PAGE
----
Your days will be busy but it is important that you are able to relax during the evenings. There is an honesty bar in the dining room where you will be able to purchase wine and beer payment for which should be made by cheque or cash on the final day. We ask that you respect this system.

    There are after-dinner talks/discussions or lessons, which may include Post Traumatic Stress Disorder, Abduction and perhaps an interest talk depending on the programme. We expect to be finished by 9pm except on the final evening, which goes on as long as you do (below ‘Last Supper’).

    The Last Supper
    This has so far been a huge success and immensely enjoyable. It takes place during the last evening of the course following the Situation Awareness circuits that day. We meet for drinks before our private candle-lit dinner.

    +44 1932 339187 - Sarah Storey (Training Co-ordinator). Sarah is you primary contact pre and post course.
    +44 1932 336330 – Fax

    Finally…your days will be full and long, but there is nothing silly here. We will be working with you building confidence throughout your week, before taking-on a series challenging situation awareness exercises at the end. The feedback to date has been outstanding – it is serious stuff and of course it must be fun! We all enjoy the experience.

    Please don’t hesitate to contact us at Pilgrims at any time if you have any further queries. Thank you for now and we look forward very much to seeing you on this course!

    Pilgrims Specialist Training Ltd
    Pilgrims House
    496 Woodham Lane, Woking, Surrey, UK GU21 5SR
    Phone: +44 (0) 1932 339187 Fax: +44 (0) 1932 349943 email: training@pilgrimsgroup.com
    Registered in England 3803961 VAT Registration No: 770465422
  17. Poplin

    Poplin Member

    Dec 27, 2002
    Pretty good training.

    I did this at my martial arts club a while back... one of the instructors was a law enforcement training officer and had access to the Simunitions and modified revolvers. We practiced disarming each other without getting shot.

    What I learned was that it is REALLY REALLY difficult to avoid taking a bullet if your assailant has the gun pointed and finger on the trigger.

    I think that in a real life situation you need to depend on moving fast and hope that the assailant is not 100% ready to shoot you.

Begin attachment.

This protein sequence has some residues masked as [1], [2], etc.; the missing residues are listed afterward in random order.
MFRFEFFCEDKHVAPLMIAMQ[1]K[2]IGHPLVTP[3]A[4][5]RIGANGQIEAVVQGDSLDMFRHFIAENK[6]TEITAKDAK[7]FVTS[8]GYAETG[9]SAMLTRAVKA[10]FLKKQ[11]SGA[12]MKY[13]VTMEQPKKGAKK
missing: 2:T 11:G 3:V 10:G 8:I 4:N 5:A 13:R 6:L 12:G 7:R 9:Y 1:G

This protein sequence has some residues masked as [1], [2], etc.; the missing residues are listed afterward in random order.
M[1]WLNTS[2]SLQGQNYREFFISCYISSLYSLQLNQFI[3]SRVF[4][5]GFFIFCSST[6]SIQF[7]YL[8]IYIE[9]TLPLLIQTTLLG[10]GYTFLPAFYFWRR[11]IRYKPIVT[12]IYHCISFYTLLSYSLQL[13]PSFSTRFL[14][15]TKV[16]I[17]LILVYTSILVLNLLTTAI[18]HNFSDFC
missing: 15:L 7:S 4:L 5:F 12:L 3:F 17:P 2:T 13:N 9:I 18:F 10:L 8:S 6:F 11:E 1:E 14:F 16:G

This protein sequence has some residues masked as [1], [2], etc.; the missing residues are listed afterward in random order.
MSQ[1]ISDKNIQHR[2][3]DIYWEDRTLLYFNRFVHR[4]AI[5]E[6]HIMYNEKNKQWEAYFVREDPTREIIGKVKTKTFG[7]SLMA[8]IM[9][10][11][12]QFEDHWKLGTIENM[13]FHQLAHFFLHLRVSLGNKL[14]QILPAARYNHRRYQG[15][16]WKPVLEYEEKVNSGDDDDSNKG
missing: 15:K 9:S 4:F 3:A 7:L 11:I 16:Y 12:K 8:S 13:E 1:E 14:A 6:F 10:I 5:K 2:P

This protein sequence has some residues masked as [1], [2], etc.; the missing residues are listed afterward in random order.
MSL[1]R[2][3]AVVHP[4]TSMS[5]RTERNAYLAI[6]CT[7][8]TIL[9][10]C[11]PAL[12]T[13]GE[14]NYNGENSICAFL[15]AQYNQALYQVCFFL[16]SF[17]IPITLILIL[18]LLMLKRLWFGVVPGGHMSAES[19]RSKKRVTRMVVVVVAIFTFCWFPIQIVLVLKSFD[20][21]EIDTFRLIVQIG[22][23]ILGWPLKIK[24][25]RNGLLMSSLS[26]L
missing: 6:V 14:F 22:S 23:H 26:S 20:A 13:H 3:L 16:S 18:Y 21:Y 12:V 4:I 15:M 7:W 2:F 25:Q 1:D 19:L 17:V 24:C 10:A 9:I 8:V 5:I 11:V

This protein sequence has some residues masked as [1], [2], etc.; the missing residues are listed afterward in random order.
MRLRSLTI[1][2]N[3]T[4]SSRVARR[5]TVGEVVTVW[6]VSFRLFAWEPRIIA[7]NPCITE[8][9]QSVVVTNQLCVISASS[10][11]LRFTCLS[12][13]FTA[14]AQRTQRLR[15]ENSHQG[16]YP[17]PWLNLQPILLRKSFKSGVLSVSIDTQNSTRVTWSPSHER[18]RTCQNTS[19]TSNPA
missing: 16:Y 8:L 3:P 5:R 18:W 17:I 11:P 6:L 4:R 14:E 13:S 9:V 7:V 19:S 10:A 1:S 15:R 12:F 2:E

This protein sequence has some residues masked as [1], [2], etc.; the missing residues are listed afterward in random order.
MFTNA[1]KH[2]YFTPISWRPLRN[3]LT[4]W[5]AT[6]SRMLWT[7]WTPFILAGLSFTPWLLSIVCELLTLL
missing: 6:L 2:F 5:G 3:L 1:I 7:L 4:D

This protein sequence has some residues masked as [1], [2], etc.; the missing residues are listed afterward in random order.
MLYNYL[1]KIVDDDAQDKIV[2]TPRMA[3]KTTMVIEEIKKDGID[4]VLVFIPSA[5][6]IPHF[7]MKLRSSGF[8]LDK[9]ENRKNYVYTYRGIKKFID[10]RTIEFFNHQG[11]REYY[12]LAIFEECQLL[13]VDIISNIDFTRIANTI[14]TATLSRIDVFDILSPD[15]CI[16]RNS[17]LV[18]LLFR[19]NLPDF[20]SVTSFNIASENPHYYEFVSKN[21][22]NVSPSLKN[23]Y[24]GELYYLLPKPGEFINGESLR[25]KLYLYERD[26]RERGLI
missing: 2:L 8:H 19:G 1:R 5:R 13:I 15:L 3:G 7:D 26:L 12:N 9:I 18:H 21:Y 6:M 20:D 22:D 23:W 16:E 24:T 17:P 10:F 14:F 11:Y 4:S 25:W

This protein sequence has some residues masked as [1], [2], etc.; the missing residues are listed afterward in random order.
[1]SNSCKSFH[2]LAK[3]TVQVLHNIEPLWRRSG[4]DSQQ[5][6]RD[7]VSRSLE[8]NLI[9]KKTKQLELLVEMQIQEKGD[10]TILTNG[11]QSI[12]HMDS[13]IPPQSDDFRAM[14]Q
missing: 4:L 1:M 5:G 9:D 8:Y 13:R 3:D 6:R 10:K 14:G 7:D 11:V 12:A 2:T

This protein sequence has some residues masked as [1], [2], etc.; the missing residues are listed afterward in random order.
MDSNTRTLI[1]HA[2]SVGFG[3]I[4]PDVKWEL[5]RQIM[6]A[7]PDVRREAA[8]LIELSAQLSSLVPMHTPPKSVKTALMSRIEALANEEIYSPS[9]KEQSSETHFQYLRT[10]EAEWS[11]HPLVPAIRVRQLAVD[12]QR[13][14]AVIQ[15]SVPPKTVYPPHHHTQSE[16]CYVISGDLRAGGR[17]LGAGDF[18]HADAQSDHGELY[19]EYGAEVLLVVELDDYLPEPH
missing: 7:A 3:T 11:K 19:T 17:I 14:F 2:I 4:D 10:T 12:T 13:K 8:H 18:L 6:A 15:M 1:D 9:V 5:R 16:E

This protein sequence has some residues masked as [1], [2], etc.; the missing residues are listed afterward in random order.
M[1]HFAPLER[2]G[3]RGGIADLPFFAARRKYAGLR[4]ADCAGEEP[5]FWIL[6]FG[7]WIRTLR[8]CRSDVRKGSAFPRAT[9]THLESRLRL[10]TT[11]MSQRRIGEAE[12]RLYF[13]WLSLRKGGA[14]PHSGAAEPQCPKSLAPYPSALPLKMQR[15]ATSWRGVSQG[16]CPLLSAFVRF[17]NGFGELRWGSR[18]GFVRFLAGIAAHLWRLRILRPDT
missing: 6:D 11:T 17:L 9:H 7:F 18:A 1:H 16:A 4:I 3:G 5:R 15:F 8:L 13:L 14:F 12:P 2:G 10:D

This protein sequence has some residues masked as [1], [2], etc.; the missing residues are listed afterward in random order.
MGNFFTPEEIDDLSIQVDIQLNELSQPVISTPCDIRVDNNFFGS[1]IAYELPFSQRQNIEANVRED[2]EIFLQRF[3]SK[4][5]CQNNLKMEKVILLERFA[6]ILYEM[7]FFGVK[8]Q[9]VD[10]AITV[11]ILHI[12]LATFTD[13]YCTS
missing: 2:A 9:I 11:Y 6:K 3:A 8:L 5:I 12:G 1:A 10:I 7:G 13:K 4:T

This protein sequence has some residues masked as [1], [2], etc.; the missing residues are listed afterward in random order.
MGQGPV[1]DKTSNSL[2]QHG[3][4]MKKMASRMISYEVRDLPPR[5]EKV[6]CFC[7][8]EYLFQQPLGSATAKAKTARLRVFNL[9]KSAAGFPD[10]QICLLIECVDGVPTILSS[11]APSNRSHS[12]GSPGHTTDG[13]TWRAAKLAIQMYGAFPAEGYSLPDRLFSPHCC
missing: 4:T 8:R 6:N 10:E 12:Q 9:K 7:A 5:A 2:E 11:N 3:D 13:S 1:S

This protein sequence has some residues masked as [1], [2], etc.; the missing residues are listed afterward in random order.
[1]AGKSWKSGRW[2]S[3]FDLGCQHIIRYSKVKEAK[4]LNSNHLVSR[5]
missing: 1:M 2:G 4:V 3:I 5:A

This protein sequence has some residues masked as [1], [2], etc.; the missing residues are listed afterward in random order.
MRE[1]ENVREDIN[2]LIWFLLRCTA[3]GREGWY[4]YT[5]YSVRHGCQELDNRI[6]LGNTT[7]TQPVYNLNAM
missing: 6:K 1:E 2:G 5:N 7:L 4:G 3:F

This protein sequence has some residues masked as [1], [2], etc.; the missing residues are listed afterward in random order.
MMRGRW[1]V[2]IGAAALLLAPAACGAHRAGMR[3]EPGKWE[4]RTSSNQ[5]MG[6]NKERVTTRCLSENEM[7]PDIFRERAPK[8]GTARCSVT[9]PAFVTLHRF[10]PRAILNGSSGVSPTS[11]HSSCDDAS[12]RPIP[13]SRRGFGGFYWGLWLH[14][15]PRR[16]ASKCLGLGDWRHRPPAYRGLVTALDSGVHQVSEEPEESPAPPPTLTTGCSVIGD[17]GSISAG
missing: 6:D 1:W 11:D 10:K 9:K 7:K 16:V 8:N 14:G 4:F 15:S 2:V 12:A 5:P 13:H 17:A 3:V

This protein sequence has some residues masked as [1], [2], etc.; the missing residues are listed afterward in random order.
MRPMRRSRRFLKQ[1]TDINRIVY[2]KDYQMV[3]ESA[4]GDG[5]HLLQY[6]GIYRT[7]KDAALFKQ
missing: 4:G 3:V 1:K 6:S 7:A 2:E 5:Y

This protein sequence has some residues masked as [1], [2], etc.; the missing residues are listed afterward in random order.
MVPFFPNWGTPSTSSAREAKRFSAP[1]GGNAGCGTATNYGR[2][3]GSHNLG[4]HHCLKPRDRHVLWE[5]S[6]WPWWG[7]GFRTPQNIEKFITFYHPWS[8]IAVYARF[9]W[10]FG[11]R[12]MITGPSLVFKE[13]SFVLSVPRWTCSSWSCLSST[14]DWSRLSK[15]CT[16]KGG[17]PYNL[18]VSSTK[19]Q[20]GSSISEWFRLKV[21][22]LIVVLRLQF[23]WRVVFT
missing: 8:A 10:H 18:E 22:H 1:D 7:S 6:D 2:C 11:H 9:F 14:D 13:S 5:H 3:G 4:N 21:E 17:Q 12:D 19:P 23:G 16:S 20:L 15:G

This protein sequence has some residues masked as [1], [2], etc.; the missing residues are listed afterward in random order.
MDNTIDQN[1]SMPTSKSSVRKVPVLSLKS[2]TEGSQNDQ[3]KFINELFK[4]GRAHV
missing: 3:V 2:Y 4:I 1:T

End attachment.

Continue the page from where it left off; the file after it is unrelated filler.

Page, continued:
18. MatthewVanitas

    MatthewVanitas Member

    Dec 28, 2002
    Burlington, Vermont and Montreal, Québec
    We did some urban combat training once, with a Simunition M4-type upper bolted on to our M16-A2 lowers, and it was a whole peck of fun.

    Standard gear included the Interceptor vests and paintball masks. We were all told to wear the "fig leaf", which is the little crotch-covering flap that you can snap on to the Interceptor.

    The very first shots that hit me (from a guy firing _into_ the freaking house from outside, through a peephole) hit me right in the "fig leaf" three shots in a row. I was profoundly glad for that little flap of nylon.
  19. Peetmoss

    Peetmoss Member

    Dec 24, 2002
    Syracuse NY
    Sounds like a blast. I guess that LEO will be now wearing a cup during simulations:D
  20. Smoke

    Smoke Member

    Dec 25, 2002
    Bosque County, Texas
    I had the chance to do some simunition training one time. It was very similar to what doseyclwn described.

    We ran multiple scenarios with shoot/don't shoot enviroments. One of the scenarios someone else would load your weapon for you. They would mix in plastic dummy rounds so it would simulate a jam/missfire/problem. On the first run I cleared two dummy rounds and still took out the bad guys. On the second run I got killed. They loaded two dummys in a row and I paniced. Bad guy got me twice center mass. Turned my heart into jello. Not a good feeling.

    During the same course, I had the opportunity to shoot someone with a bean bag round out of a 12 gauge. I worked the course as a range officer and the head instructer put on a chest protector from a FIST suit. He had me shoot him with with the bean bag from about 20 yrds. Interesting experience for both of us.
  21. gun-fucious

    gun-fucious Member

    Dec 24, 2002
    centre of the PA
  22. QuickDraw

    QuickDraw Member

    Dec 25, 2002
    The Great State of California (Bay Area)
    "I drew and shot him, hitting him in the Willie."
    "Anyone else ever do anything like this?"
    Can't say as I have!

  23. ayeaye

    ayeaye Member

    Dec 26, 2002
    NW PA

    I know what you mean. Nothing gets your attention quicker than realizing the guy following you up the ladderwell has had his finger on the trigger of the shotgun he's carrying.

    "Security Alert, Security Alert, away the security alert team......"

    "...... Away the Backup Alert Team. All hands Stand Fast"

    Drills are/were good --- One FT2 on our DDG learned hard lesson when he inserted mag in his 45, released slide (probably w/ finger inside trigger gaurd) and promptly fired a round into overhead cable run in the main passageway.
  24. UnknownSailor

    UnknownSailor Member

    Dec 25, 2002
    Bremerton, WA
    You meen former FT2, right? :D
  25. wingnutx

    wingnutx Member

    Dec 27, 2002
    Phoenix, AZ

    I have never worn a cup playing paintball before, but I am going to start!